Thursday, October 29, 2009

Pumpkin soup and playing catch-up with the season

As you can see, we are a bit behind on our raking duties. It seems like we have been a bit behind on the seasons all year, though. Is it October already? Indeed the leaves falling on our lawn won't let us forget.

Oh wait, it's nearly November!

This year has been flying by, dear readers. A pair of weekends ago weekend Ben and I traveled back to the town where I grew up for my 10 year high school reunion. (I know writing this outs me on my age, but there you have it - I'm, relatively speaking, pretty young!). Ben and I took a day and headed to my old stomping ground in South Minneapolis to tour the galleries of the newly renovated and expanded Walker Art Center. Some of you might know this area of town for the famous sculpture garden nearby (yes, the one with the cherry and the spoon).

Afterwards, I remembered how close we were to the French Meadow Bakery, which has always had a famous to-die-for bakery case, and I had heard recently they began offering a selection of gluten free baked goods. Needless to say, we stopped in for a cup of joe and a sweet treat.

Their gluten free offerings were all pre-packaged and well-labeled. That day, they had a choice of a brownie, a chocolate chip cookie, and an apple-cinnamon muffin. I chose the brownie, of course, because I wanted some chocolate and felt the need to compare it to the Betty Crocker brownie I made earlier in the month. The French Meadow Bakery brownies were awesome. Period. Really nothing more to say about them, except I wish their cafe was here in Portland! They do offer online ordering and list several stores in Portland that supposedly sell their products, but I haven't found the gluten free items in two of those stores (but, many more stores can be visited and phone calls can be made!).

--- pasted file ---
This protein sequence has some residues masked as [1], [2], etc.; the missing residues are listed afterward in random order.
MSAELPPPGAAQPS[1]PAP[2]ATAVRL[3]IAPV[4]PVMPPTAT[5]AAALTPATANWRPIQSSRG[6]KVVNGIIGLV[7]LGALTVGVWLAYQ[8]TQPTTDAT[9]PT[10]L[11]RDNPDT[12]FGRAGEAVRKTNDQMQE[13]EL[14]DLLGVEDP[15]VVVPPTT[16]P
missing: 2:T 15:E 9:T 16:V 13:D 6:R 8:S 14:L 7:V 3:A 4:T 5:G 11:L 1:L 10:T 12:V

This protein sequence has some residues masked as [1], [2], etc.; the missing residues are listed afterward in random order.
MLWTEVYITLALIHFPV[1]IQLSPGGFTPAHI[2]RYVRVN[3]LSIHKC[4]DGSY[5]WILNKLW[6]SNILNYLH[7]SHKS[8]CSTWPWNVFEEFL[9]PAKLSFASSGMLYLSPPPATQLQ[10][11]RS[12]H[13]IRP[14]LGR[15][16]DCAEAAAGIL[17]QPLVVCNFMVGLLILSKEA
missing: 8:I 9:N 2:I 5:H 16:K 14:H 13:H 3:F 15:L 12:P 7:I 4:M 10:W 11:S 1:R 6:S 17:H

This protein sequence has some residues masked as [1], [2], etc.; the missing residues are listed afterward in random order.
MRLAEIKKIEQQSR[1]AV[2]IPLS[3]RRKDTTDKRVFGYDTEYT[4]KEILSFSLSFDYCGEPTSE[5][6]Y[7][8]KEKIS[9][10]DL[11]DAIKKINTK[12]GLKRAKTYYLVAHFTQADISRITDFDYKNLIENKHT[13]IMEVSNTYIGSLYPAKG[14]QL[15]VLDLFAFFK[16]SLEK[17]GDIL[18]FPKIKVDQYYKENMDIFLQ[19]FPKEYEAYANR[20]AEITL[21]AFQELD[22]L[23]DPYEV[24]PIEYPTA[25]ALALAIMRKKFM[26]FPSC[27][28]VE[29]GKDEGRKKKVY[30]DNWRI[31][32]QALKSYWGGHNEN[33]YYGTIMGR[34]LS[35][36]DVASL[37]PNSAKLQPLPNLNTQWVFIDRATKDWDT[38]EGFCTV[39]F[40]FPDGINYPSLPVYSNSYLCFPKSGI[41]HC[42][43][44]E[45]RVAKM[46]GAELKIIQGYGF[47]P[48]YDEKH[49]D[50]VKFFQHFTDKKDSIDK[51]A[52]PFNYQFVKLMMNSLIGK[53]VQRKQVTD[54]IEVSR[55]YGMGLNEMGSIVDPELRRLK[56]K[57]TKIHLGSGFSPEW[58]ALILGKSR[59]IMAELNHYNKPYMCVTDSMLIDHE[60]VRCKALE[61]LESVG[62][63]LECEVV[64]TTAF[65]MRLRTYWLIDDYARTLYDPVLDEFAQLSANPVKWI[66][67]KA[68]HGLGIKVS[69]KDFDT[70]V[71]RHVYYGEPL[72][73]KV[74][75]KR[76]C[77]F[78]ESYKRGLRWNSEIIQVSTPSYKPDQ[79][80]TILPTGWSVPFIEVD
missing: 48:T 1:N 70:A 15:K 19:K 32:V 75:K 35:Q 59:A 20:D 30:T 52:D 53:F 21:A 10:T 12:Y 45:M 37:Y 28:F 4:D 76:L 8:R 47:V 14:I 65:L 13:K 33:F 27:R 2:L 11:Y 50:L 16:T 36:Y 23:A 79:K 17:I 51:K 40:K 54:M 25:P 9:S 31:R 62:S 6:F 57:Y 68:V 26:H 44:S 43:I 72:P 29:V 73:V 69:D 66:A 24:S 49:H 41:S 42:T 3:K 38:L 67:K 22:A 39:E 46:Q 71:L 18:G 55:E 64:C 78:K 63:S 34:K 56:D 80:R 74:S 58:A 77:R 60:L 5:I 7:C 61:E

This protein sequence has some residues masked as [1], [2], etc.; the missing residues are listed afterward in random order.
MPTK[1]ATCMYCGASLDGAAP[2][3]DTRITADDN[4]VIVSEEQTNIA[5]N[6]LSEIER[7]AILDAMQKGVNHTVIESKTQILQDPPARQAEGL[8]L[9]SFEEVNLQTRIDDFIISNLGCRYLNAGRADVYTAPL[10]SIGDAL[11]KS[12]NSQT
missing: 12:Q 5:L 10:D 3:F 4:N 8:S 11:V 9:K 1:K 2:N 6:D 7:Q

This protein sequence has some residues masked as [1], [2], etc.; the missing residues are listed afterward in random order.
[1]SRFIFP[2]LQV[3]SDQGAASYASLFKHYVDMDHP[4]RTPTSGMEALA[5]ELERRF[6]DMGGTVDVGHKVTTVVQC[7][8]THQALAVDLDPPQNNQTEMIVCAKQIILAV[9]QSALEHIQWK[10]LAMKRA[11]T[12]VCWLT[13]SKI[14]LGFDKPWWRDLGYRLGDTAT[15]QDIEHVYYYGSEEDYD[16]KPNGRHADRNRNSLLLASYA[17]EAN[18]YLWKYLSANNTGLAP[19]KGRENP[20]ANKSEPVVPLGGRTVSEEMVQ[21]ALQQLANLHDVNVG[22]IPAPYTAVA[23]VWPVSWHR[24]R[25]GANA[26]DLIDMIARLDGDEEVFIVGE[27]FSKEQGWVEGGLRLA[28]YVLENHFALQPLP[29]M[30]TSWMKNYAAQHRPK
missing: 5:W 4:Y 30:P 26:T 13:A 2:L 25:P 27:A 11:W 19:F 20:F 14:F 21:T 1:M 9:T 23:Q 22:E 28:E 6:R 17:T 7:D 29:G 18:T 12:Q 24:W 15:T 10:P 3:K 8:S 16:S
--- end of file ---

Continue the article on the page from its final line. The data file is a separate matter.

In our farm share this past month, we have received a number of sugar pie pumpkins and we inadvertently grew a pair of small ones in our front yard (planted there by previous owners, we're guessing). So, when handed pumpkins, what does one make?

Well, we made pumpkin soup. And it was good.

This is my entry in this month's "Go ahead honey it's gluten free" event (started by Naomi at Straight into bed cakefree and dried), which is being hosted by Heather over at Life Gluten Free. The theme is pumpkin treats! Check out her round up!

Pumpkin soup

1 medium-sized sugar pie pumpkin

1/2 small onion, diced

4 cups chicken broth

2 tsp cinnamon

1/2 tsp ground nutmeg

1/2 tsp gound cloves